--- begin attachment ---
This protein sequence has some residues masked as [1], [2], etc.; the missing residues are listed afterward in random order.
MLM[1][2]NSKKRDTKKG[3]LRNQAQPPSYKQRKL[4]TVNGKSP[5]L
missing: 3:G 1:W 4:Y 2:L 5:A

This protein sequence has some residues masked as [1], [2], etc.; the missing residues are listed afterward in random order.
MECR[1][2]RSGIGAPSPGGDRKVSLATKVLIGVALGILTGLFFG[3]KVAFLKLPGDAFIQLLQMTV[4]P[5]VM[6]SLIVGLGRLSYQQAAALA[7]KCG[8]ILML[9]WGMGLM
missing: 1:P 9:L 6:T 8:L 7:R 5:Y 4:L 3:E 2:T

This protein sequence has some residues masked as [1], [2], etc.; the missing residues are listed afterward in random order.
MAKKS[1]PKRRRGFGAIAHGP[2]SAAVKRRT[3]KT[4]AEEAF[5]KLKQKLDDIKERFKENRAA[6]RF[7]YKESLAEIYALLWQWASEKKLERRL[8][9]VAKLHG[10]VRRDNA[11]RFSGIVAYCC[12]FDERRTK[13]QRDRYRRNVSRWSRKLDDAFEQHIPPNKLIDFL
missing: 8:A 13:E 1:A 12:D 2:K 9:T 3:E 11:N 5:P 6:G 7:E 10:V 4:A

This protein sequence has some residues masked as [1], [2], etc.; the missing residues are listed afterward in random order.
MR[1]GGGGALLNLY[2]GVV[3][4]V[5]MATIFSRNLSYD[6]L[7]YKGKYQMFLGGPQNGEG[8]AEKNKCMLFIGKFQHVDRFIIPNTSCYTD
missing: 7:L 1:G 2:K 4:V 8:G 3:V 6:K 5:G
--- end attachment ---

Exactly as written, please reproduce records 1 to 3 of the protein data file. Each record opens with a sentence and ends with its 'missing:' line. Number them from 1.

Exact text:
This protein sequence has some residues masked as [1], [2], etc.; the missing residues are listed afterward in random order.
MLM[1][2]NSKKRDTKKG[3]LRNQAQPPSYKQRKL[4]TVNGKSP[5]L
missing: 3:G 1:W 4:Y 2:L 5:A

This protein sequence has some residues masked as [1], [2], etc.; the missing residues are listed afterward in random order.
MECR[1][2]RSGIGAPSPGGDRKVSLATKVLIGVALGILTGLFFG[3]KVAFLKLPGDAFIQLLQMTV[4]P[5]VM[6]SLIVGLGRLSYQQAAALA[7]KCG[8]ILML[9]WGMGLM
missing: 1:P 9:L 6:T 8:L 7:R 5:Y 4:L 3:E 2:T

This protein sequence has some residues masked as [1], [2], etc.; the missing residues are listed afterward in random order.
MAKKS[1]PKRRRGFGAIAHGP[2]SAAVKRRT[3]KT[4]AEEAF[5]KLKQKLDDIKERFKENRAA[6]RF[7]YKESLAEIYALLWQWASEKKLERRL[8][9]VAKLHG[10]VRRDNA[11]RFSGIVAYCC[12]FDERRTK[13]QRDRYRRNVSRWSRKLDDAFEQHIPPNKLIDFL
missing: 8:A 13:E 1:A 12:D 2:K 9:T 3:E 11:N 5:P 6:G 7:E 10:V 4:A